Live Nation set to blame touts and bots for Taylor Swift ticketing meltdown at Congressional hearing today

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By | Published on Tuesday 24 January 2023

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Live Nation President and CFO Joe Berchtold will be answering questions posed by the US Senate Judiciary Committee later today during a session that will put the spotlight on all things ticketing. It’s the session that was prompted by the issues that occurred last November around the presale of tickets to Taylor Swift’s upcoming tour by the live giant’s Ticketmaster platform.

Those issues – and the resulting hoo haa online – heightened the debate around Live Nation’s dominance in the US live business, as a major promoter and venue operator, as well as the biggest player in ticketing via Ticketmaster.

This was good news for the live giant’s critics, including those involved in a new campaign calling for regulators to further scrutinise the relationship between the different Live Nation divisions, and the ongoing impact of the merger of Live Nation and Ticketmaster more then a decade ago.

However, according to Billboard, Berchtold will tell senators that the problems that occurred when presale tickets for the Taylor Swift tour were sold via Ticketmaster’s Verified Fan system had nothing to do with Live Nation’s market dominance and everything to do with the pesky ticket touts.

Billboard has seemingly seen the opening statement Berchtold will deliver later today, in which he will say that touts – or scalpers to use the US term – employed bots to try to access tickets from the presale on an unprecedented scale. And while Ticketmaster expected the bots to be active as Swift’s tickets went on sale, it did not anticipate that level of bot activity.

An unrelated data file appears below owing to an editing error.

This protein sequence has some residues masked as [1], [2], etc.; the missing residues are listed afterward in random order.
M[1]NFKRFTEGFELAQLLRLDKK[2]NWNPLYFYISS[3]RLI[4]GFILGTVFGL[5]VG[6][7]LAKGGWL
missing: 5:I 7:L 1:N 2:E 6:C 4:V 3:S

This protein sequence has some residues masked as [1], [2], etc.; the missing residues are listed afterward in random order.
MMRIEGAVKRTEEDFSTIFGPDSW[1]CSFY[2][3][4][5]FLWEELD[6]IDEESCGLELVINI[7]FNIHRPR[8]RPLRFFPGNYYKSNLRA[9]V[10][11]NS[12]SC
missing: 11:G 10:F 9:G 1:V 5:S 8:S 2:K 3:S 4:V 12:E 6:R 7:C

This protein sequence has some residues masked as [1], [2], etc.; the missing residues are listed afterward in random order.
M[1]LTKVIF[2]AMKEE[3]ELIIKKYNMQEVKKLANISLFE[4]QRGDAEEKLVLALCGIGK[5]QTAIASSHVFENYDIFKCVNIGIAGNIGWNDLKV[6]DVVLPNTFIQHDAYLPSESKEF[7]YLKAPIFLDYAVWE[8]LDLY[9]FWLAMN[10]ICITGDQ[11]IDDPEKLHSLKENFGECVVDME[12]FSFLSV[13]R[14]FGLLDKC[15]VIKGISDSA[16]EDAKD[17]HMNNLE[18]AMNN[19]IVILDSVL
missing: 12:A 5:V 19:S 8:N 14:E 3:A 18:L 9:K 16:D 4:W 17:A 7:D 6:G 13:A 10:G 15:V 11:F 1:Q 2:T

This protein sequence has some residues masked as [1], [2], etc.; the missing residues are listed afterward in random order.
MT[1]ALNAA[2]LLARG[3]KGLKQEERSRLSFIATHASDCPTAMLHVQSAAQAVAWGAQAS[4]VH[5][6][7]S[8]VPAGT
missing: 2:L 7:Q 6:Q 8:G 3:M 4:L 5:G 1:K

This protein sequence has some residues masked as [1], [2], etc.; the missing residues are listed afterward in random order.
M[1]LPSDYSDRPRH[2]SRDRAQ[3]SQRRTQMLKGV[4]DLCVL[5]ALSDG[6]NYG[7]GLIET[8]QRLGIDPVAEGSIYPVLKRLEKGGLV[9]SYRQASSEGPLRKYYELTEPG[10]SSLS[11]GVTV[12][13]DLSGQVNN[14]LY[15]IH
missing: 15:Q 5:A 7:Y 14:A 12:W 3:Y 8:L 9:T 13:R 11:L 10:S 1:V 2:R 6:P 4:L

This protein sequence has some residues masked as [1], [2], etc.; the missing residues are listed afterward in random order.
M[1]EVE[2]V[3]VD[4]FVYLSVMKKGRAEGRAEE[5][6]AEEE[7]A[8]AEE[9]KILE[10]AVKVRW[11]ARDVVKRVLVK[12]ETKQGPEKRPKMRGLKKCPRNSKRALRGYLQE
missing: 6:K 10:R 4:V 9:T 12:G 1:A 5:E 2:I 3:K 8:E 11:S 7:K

“We were hit with three times the amount of bot traffic than we had ever experienced”, he will claim, “and for the first time in 400 Verified Fan onsales they came after our Verified Fan access code servers. While the bots failed to penetrate our systems or acquire any tickets, the attack required us to slow down and even pause our sales. This is what led to a terrible consumer experience that we deeply regret”.

The use of so called bots by touts to hoover up tickets from primary ticketing sites is illegal in the US. With that in mind Berchtold – whose arguments are set to be backed up in a written statement from a certain Garth Brooks – will urge law makers to focus less on his company’s market dominance and more on how to better regulator the touts.

Of course, unlike in Europe, where Live Nation and Ticketmaster bailed on their secondary ticketing businesses, in the US the live giant still operates its own ticket resale marketplaces. Though, presumably, Berchtold would argue that his company likes to work with good honest responsible touts, and not the big bad bot-happy brigade. Which may or may not work as an argument.

Also due to speak during today’s Congressional session are Jack Groetzinger, CEO of Ticketmaster rival SeatGeek; Jerry Mickelson, CEO of Chicago-based promoter JAM Productions; singer-songwriter Clyde Lawrence; and Sal Nuzzo and Kathleen Bradish, who both represent think tanks with a focus on the free market and competition law.



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